In cold-weather climates, the question sometimes comes up: Can I run my air conditioner when it’s still cool outside? Some homeowners want to activate the AC during cooler weather to maintain air circulation and filtration in order to sustain indoor air quality. Or, the resident may simply want to test the air conditioner on a chilly day.
Even when outdoor temperatures are rising, in some cases, the outdoor component of the central AC may be located in a shaded spot where it doesn’t receive warmth from the sun on a very cool day. Whatever the scenario may be, here are some factors to consider before you start the AC in cold-weather climates.
- Air conditioners are engineered and constructed to run in warmer outdoor temperatures—generally not much lower than 60 degrees. Because of the potential for damage, many HVAC service technicians, as well as professional home inspectors, will not operate a central air conditioner in outdoor temperatures below 55 degrees, even for the purpose of testing.
- Oil protecting the system compressor in the outdoor unit is a heavy grade. At cooler temperatures (below 60 degrees), oil begins to thicken and may not properly lubricate the compressor. Since the compressor is generally the most expensive single component in a central air conditioner, excess wear and tear caused by inadequate lubrication is a very negative possibility.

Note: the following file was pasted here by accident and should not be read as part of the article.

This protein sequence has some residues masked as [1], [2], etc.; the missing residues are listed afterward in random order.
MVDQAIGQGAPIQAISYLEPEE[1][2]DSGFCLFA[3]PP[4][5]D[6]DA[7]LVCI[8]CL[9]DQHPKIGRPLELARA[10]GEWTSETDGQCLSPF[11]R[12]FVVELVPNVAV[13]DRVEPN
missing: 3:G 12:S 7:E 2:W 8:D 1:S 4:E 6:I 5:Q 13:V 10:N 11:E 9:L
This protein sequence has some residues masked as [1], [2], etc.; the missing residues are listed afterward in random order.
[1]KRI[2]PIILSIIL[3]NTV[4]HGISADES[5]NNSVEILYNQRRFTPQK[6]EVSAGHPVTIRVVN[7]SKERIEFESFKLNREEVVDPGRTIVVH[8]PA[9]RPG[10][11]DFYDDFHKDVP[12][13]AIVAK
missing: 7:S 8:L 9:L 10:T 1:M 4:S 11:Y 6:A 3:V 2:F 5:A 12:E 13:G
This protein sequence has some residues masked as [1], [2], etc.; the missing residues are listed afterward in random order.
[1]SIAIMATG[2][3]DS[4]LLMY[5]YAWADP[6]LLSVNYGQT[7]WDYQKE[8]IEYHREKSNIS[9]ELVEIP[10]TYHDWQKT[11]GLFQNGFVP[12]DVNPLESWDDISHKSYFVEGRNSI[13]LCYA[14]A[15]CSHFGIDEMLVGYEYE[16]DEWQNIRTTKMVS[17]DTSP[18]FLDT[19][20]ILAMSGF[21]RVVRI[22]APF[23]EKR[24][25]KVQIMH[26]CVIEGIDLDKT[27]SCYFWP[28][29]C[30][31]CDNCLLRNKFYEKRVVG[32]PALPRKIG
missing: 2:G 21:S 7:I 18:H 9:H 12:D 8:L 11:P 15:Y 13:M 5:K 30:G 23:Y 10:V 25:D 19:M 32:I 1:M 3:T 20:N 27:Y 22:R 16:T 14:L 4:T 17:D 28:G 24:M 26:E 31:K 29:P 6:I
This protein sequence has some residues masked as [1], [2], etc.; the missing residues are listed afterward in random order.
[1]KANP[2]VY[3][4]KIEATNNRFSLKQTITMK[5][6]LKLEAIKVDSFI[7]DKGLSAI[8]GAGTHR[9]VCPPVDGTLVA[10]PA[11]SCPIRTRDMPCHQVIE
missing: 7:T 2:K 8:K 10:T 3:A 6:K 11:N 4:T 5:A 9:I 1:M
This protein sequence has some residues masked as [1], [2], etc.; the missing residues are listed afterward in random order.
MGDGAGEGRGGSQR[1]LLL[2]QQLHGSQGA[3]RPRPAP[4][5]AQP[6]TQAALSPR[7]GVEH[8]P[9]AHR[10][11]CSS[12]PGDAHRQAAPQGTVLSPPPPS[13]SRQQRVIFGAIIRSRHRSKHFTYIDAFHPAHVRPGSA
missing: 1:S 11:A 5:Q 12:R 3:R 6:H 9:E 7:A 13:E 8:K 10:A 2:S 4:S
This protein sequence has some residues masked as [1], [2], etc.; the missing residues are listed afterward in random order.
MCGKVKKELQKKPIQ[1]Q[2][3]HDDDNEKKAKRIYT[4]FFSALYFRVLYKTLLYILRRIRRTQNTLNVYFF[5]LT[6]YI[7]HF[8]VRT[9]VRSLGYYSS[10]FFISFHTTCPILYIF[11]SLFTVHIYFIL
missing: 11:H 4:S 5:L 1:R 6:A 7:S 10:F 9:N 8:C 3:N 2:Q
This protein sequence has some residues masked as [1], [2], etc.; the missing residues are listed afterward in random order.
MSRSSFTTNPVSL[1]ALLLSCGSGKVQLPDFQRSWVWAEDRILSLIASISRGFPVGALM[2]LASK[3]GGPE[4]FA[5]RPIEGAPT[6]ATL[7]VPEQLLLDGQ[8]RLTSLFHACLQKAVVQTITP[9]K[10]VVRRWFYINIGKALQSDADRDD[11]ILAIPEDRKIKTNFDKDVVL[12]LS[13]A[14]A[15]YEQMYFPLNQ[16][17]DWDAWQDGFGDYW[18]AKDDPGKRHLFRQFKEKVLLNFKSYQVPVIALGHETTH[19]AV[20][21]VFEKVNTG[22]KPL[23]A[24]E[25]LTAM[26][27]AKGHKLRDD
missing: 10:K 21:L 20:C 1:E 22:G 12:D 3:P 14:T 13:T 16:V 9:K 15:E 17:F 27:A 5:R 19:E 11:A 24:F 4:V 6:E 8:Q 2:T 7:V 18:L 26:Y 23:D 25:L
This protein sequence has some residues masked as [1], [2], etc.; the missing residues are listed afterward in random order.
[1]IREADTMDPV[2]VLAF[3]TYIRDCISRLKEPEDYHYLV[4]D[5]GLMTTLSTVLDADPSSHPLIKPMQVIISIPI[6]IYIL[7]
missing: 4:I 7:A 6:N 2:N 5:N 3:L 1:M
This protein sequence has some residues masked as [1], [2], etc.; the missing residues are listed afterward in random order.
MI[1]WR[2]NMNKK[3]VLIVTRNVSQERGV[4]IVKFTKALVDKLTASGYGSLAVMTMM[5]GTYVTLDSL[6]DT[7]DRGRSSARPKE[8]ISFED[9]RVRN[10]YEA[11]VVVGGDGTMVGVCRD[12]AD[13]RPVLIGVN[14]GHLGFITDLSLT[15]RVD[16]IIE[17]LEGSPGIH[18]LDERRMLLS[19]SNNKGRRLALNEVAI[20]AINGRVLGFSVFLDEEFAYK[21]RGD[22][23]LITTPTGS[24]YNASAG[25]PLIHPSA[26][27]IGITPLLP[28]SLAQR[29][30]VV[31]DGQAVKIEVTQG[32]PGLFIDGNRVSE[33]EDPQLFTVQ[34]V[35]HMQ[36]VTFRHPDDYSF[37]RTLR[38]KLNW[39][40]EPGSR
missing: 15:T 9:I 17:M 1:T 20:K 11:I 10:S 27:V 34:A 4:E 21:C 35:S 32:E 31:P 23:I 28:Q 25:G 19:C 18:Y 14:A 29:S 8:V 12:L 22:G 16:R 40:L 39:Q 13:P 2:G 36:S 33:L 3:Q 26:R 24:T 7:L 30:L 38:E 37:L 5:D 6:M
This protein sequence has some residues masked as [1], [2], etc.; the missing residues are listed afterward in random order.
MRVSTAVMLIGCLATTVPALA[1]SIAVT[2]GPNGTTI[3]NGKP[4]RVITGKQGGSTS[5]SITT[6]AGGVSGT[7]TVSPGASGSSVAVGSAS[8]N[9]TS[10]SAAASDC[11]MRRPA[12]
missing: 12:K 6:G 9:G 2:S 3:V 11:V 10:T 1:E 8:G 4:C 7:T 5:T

- In some AC units, the refrigerant gas in the system may turn to liquid and pool inside the compressor if it is subjected to outdoor temperatures below 55 degrees. The compressor is designed to compress a vapor, not a liquid. If the temperature of the outdoor unit has not warmed above 55 degrees when the unit is started, expensive damage to the compressor may result.
- Operating instructions for most central air conditioners typically include a cautionary statement such as, “The outdoor unit of your air conditioner is not designed to operate when outdoor temperatures are below 55 degrees Fahrenheit.”
For more advice about running your central air conditioner in cold-weather climates, contact the professionals at Mowery Heating, Cooling and Plumbing.